Thanks, Rightback. Like the others, I found this fairly straightforward. I didn’t get KAKURO, although I should have done from the wordplay. The word wasn’t in my (less than up to date) Chambers, which put me off.

  12. Sil van den Hoek says:

    Well Davy, what’s happened to me?
    I have been away to Holland for a week or so.
    Came back just over an hour ago – great fun on the roads near Dunkirk and Dover …

    As to this crossword, I think I have not much to add.
    I agree with Eileen, not many problems and not many smiles either.

    When solving we had one little quibble, about 9ac.
    ‘What you shouldn’t do’ = ‘crime’ (and I agree!), but do the English say: ‘to do a crime’? I thought it was ‘to commit a crime’. But then the surface reading becomes awful, I know.

    Excellent blog again.
    Rightback, you were looking for an anagrind in 14ac.
    What about the whole thing ‘result of showing’?

    In 20ac you wanted rocker with a capital R.
    I saw in this clue not only a muse, but also Muse, the well-known band – and then we don’t need an R.

    So, and now for something completely different (Araucaria!).

  13. rrc says:

    This is the first shed I can remember since the beginning of September

  14. rightback says:

    Sil, good to have you with us – and I don’t envy your trans-channel journey! Not on the Eurostar, I hope?

    In 14ac I can’t see how ‘Result of showing’ can be an anagram indicator (although I agree that’s the intention). How can ‘show’ mean ‘anagram’ in any sense?

    In 20ac the problem with seeing ‘Muse’ as the band (in the surface reading) is that the verb is singular (‘Muse pursues…’). In England we’d always say ‘Muse pursue’, viewing the band as (I guess) a plural collection of people, just as we say ‘England are not going to win the World Cup because they haven’t got a decent goalkeeper’, not ‘England is…’ (although I’ve noticed that a lot of European pundits say that when speaking in English).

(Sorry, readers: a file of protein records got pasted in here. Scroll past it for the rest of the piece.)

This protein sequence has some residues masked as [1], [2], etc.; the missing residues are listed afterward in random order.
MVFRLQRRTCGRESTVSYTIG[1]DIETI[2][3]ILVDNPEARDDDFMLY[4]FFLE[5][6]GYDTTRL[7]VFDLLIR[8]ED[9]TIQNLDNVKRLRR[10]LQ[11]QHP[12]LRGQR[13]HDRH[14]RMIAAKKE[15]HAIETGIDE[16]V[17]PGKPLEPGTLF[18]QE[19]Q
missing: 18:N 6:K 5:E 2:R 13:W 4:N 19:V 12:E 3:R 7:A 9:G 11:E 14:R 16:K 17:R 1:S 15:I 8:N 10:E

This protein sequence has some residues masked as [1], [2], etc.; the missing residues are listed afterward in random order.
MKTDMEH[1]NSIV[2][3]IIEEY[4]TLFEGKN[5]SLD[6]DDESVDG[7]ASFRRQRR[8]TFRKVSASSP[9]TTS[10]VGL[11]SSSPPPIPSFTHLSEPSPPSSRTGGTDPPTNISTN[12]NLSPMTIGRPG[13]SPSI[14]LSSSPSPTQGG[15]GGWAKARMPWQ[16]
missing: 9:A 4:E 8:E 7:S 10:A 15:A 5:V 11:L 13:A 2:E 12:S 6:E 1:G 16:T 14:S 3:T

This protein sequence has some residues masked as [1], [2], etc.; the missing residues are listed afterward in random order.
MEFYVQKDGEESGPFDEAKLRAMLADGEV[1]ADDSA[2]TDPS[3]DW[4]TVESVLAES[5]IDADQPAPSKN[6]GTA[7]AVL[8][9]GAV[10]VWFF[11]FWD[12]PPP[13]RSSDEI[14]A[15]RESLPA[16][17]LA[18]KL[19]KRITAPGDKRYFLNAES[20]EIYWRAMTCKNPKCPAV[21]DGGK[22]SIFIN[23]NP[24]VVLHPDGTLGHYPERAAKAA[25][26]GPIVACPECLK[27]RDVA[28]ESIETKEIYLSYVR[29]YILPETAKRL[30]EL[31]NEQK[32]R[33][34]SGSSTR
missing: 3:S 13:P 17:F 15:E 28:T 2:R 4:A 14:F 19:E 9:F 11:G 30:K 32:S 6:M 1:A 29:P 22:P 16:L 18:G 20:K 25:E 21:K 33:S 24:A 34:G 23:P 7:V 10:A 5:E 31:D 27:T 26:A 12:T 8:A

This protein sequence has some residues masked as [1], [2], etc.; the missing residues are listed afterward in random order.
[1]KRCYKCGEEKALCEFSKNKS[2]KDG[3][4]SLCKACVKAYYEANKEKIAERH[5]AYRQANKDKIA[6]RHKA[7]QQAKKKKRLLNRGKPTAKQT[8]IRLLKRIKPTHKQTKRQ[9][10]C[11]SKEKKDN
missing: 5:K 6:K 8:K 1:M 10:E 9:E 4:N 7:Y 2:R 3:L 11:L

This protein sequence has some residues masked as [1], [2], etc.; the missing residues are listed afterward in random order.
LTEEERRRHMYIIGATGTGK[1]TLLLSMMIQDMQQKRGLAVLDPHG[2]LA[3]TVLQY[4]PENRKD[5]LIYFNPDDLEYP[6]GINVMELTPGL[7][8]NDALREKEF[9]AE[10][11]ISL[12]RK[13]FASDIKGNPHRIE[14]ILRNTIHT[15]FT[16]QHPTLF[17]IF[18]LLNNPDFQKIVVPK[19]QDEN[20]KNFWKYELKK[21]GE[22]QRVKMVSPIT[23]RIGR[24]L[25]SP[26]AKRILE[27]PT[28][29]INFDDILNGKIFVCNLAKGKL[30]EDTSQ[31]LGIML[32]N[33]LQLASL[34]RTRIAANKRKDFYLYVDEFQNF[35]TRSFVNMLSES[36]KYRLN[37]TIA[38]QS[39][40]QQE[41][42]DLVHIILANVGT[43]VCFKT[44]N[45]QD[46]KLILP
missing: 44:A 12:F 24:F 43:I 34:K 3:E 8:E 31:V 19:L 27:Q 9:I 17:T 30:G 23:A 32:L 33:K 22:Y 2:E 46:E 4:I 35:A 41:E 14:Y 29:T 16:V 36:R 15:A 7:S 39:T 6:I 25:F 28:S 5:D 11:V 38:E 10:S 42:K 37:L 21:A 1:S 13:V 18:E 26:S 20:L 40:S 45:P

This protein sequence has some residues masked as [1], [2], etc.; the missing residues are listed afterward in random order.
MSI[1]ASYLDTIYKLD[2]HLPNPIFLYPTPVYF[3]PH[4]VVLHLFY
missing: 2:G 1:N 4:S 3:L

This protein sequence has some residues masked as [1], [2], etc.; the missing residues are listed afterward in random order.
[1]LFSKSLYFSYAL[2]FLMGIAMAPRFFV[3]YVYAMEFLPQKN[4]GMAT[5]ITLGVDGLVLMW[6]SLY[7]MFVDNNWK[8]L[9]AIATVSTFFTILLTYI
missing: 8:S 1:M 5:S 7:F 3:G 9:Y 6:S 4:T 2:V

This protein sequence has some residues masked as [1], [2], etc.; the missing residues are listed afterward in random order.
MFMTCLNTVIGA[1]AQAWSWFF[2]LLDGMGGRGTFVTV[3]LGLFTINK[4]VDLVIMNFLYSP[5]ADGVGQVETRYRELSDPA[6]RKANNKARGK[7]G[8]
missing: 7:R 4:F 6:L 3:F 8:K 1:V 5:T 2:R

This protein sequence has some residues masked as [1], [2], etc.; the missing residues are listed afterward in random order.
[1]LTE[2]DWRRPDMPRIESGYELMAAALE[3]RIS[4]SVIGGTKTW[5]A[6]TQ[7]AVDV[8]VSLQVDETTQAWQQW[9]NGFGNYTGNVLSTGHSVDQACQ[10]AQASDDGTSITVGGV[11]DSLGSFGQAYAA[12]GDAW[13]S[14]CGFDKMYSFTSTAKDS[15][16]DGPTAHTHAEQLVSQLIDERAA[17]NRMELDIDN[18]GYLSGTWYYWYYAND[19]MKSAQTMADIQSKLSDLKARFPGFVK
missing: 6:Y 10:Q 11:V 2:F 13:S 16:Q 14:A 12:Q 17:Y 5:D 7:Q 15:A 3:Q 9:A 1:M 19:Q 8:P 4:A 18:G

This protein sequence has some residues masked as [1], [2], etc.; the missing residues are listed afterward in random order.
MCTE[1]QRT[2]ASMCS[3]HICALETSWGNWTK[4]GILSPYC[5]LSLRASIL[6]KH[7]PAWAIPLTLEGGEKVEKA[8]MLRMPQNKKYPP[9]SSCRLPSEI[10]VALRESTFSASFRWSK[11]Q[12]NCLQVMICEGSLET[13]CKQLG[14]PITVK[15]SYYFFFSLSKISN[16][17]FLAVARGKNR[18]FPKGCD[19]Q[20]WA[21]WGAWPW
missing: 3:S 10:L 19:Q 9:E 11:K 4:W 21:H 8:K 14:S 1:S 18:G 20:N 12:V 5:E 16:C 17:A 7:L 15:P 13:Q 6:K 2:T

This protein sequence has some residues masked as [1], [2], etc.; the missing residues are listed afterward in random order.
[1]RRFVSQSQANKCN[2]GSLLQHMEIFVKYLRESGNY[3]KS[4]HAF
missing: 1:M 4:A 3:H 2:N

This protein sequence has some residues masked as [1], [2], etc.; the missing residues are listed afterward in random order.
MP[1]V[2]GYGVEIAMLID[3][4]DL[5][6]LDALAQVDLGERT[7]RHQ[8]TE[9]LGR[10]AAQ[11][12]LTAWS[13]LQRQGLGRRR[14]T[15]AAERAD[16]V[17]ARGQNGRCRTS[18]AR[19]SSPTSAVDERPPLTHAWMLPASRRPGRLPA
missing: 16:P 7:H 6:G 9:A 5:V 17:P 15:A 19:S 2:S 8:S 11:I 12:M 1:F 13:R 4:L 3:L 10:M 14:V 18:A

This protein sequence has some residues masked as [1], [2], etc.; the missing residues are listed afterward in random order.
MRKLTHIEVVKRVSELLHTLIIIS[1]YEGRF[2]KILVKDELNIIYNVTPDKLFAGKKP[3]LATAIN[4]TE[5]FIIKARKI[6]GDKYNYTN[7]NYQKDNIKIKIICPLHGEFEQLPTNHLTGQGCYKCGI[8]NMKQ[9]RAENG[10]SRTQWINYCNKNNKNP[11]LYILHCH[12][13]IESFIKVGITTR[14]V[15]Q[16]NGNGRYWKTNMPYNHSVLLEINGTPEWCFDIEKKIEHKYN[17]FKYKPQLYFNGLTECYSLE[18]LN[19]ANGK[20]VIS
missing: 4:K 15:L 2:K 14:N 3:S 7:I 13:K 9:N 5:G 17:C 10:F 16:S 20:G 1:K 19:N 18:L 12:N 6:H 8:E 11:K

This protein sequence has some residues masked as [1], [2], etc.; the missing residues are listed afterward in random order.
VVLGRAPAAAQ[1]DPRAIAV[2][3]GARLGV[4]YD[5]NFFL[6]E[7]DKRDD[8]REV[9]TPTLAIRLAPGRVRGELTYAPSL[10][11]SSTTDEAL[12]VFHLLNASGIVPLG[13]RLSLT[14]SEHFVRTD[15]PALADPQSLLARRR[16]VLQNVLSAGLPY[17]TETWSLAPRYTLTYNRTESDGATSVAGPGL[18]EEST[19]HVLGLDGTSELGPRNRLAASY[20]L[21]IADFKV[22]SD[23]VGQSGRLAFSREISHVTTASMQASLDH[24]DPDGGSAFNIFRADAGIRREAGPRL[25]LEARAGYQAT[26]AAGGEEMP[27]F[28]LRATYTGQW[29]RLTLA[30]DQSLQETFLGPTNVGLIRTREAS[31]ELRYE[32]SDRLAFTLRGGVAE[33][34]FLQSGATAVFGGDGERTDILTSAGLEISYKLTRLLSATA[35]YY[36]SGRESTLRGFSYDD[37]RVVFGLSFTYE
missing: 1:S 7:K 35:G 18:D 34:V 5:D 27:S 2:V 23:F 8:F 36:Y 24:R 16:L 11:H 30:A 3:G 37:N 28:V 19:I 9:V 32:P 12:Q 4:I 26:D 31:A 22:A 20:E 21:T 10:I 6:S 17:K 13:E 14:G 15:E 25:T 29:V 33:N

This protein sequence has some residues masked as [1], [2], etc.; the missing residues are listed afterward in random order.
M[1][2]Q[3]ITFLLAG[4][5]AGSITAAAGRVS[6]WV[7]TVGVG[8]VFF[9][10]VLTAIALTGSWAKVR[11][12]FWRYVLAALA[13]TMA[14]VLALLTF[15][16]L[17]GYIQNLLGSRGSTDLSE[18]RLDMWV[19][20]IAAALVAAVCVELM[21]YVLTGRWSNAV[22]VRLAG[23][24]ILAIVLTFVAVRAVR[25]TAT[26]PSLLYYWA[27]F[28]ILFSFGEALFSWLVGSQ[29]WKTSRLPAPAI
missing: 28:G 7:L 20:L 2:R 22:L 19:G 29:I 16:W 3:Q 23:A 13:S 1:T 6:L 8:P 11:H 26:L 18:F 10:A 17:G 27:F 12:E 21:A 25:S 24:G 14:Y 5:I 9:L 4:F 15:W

But anyway, this is really a side issue: the problem is that in the cryptic reading the letters MOD are given by ‘rocker’s foe’, and for that to make sense ‘rocker’ has to be read in the sense of ‘Mods and Rockers’. Whether that demands capital Ms and Rs, though, though, I’m not sure.

    Finally, yes we do say ‘to do a crime’, although I must admit it sounds a bit sloppy. I can’t blame that for my struggle with that clue, though.

  15. Sil van den Hoek says:

    Rightback, thank you for your Lessons in English.
    (regarding Muse+plural and doing a crime (“Don’t do the crime”-UB40,1982))
    You must be right too, about the Mods and Rockers.
    Chambers capitalises (singular …?) them, although WordWebPro mentions “mods, as opposite to rockers” – but I think WWPro is US-based, so maybe that explains it.

    Re 14ac:
    I wasn’t thinking of ‘showing’ as an anagrind – although I am pretty sure I’ve seen it before – and I agree with you, it wouldn’t be right.
    BTW, Bradford’s has ‘showing’ as an hidden word indicator, and ‘showers’ as a possible anagram indicator.
    But I thought: “well, you are showing me things and the result of all this can be ….”. ‘Result of’ is probably a bit more acceptable – for me, it then would be an anagrind of the same category as e.g. ‘produces’ or ‘provides’.